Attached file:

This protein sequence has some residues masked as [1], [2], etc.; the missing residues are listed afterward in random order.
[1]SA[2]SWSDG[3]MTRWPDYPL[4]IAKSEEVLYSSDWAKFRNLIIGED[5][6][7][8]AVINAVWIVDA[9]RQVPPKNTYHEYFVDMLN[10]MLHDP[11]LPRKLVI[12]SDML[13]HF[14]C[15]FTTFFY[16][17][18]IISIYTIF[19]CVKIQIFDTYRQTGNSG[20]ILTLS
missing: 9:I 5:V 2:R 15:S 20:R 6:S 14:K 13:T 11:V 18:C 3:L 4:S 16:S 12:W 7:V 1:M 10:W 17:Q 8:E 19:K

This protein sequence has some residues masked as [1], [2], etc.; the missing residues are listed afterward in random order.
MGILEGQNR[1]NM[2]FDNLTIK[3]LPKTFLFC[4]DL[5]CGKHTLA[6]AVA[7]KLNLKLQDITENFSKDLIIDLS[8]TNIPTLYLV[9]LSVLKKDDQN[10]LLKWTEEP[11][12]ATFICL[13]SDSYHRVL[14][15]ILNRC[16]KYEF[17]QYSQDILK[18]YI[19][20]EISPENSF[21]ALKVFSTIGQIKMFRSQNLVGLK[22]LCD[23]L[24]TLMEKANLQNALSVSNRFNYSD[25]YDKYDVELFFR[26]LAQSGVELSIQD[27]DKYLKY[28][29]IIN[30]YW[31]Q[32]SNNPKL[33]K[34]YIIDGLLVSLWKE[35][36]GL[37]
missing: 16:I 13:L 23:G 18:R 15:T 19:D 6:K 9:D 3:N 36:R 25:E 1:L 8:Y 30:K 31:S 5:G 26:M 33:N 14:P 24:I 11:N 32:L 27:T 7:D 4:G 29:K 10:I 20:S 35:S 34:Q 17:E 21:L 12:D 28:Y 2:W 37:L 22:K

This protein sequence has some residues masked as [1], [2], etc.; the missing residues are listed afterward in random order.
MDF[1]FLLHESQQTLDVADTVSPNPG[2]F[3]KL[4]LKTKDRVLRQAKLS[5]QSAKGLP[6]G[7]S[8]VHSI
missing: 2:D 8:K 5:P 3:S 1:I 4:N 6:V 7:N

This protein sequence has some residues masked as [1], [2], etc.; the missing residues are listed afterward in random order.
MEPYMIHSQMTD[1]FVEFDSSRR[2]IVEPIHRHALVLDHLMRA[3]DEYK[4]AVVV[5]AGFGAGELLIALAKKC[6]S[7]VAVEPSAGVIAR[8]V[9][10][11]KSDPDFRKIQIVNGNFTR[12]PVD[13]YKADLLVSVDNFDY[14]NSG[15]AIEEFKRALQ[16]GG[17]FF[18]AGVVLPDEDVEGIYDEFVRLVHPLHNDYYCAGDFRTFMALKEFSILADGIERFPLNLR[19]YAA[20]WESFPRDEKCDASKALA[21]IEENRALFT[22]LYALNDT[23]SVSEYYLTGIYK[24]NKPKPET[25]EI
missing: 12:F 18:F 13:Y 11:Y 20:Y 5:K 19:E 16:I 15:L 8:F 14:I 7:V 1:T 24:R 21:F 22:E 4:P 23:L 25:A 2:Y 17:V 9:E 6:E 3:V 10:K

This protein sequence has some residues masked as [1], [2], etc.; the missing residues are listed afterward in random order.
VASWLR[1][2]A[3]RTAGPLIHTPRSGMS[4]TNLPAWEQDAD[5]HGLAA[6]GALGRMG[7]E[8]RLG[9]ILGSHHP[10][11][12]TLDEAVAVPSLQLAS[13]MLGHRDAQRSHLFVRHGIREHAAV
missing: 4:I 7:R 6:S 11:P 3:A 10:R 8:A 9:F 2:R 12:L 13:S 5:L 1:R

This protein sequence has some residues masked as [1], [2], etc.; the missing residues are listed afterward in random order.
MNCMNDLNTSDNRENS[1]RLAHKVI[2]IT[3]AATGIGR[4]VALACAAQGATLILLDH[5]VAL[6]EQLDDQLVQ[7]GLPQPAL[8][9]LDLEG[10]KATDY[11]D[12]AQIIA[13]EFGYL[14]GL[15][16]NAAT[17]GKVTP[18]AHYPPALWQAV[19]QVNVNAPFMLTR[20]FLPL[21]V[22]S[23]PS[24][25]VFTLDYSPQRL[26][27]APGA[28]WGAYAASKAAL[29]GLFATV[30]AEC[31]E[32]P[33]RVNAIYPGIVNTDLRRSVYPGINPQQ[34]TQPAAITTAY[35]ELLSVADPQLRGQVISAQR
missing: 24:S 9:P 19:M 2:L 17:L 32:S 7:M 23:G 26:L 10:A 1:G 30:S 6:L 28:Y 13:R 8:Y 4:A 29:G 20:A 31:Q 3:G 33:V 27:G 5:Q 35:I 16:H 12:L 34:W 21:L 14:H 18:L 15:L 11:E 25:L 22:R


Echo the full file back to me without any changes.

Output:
This protein sequence has some residues masked as [1], [2], etc.; the missing residues are listed afterward in random order.
[1]SA[2]SWSDG[3]MTRWPDYPL[4]IAKSEEVLYSSDWAKFRNLIIGED[5][6][7][8]AVINAVWIVDA[9]RQVPPKNTYHEYFVDMLN[10]MLHDP[11]LPRKLVI[12]SDML[13]HF[14]C[15]FTTFFY[16][17][18]IISIYTIF[19]CVKIQIFDTYRQTGNSG[20]ILTLS
missing: 9:I 5:V 2:R 15:S 20:R 6:S 14:K 13:T 11:V 18:C 3:L 4:S 16:S 12:W 7:V 1:M 10:W 17:Q 8:E 19:K

This protein sequence has some residues masked as [1], [2], etc.; the missing residues are listed afterward in random order.
MGILEGQNR[1]NM[2]FDNLTIK[3]LPKTFLFC[4]DL[5]CGKHTLA[6]AVA[7]KLNLKLQDITENFSKDLIIDLS[8]TNIPTLYLV[9]LSVLKKDDQN[10]LLKWTEEP[11][12]ATFICL[13]SDSYHRVL[14][15]ILNRC[16]KYEF[17]QYSQDILK[18]YI[19][20]EISPENSF[21]ALKVFSTIGQIKMFRSQNLVGLK[22]LCD[23]L[24]TLMEKANLQNALSVSNRFNYSD[25]YDKYDVELFFR[26]LAQSGVELSIQD[27]DKYLKY[28][29]IIN[30]YW[31]Q[32]SNNPKL[33]K[34]YIIDGLLVSLWKE[35][36]GL[37]
missing: 16:I 13:L 23:G 18:R 15:T 19:D 6:K 9:D 3:N 36:R 25:E 1:L 8:Y 30:K 31:S 5:G 26:M 33:N 14:P 24:I 11:N 32:L 27:T 7:D 4:G 29:K 10:I 20:S 35:S 34:Q 17:E 21:L 12:D 28:Y 2:W 37:L 22:K

This protein sequence has some residues masked as [1], [2], etc.; the missing residues are listed afterward in random order.
MDF[1]FLLHESQQTLDVADTVSPNPG[2]F[3]KL[4]LKTKDRVLRQAKLS[5]QSAKGLP[6]G[7]S[8]VHSI
missing: 2:D 8:K 5:P 3:S 1:I 4:N 6:V 7:N

This protein sequence has some residues masked as [1], [2], etc.; the missing residues are listed afterward in random order.
MEPYMIHSQMTD[1]FVEFDSSRR[2]IVEPIHRHALVLDHLMRA[3]DEYK[4]AVVV[5]AGFGAGELLIALAKKC[6]S[7]VAVEPSAGVIAR[8]V[9][10][11]KSDPDFRKIQIVNGNFTR[12]PVD[13]YKADLLVSVDNFDY[14]NSG[15]AIEEFKRALQ[16]GG[17]FF[18]AGVVLPDEDVEGIYDEFVRLVHPLHNDYYCAGDFRTFMALKEFSILADGIERFPLNLR[19]YAA[20]WESFPRDEKCDASKALA[21]IEENRALFT[22]LYALNDT[23]SVSEYYLTGIYK[24]NKPKPET[25]EI
missing: 12:F 18:F 13:Y 11:Y 20:Y 5:K 19:E 16:I 15:L 8:F 14:I 7:V 1:T 24:R 21:F 22:E 4:P 23:L 25:A 2:Y 17:V 9:E 6:E 3:V 10:K

This protein sequence has some residues masked as [1], [2], etc.; the missing residues are listed afterward in random order.
VASWLR[1][2]A[3]RTAGPLIHTPRSGMS[4]TNLPAWEQDAD[5]HGLAA[6]GALGRMG[7]E[8]RLG[9]ILGSHHP[10][11][12]TLDEAVAVPSLQLAS[13]MLGHRDAQRSHLFVRHGIREHAAV
missing: 4:I 7:R 6:S 11:P 3:A 10:R 8:A 9:F 2:R 12:L 13:S 5:L 1:R

This protein sequence has some residues masked as [1], [2], etc.; the missing residues are listed afterward in random order.
MNCMNDLNTSDNRENS[1]RLAHKVI[2]IT[3]AATGIGR[4]VALACAAQGATLILLDH[5]VAL[6]EQLDDQLVQ[7]GLPQPAL[8][9]LDLEG[10]KATDY[11]D[12]AQIIA[13]EFGYL[14]GL[15][16]NAAT[17]GKVTP[18]AHYPPALWQAV[19]QVNVNAPFMLTR[20]FLPL[21]V[22]S[23]PS[24][25]VFTLDYSPQRL[26][27]APGA[28]WGAYAASKAAL[29]GLFATV[30]AEC[31]E[32]P[33]RVNAIYPGIVNTDLRRSVYPGINPQQ[34]TQPAAITTAY[35]ELLSVADPQLRGQVISAQR
missing: 24:S 9:P 19:M 2:L 17:L 32:S 7:M 23:G 26:L 10:A 1:G 30:S 6:L 28:Y 13:R 8:Y 4:A 29:G 20:A 31:Q 3:G 33:V 27:G 5:Q 35:I 16:H 12:L 34:W 21:L 14:H 18:L 15:L 11:E 25:L 22:R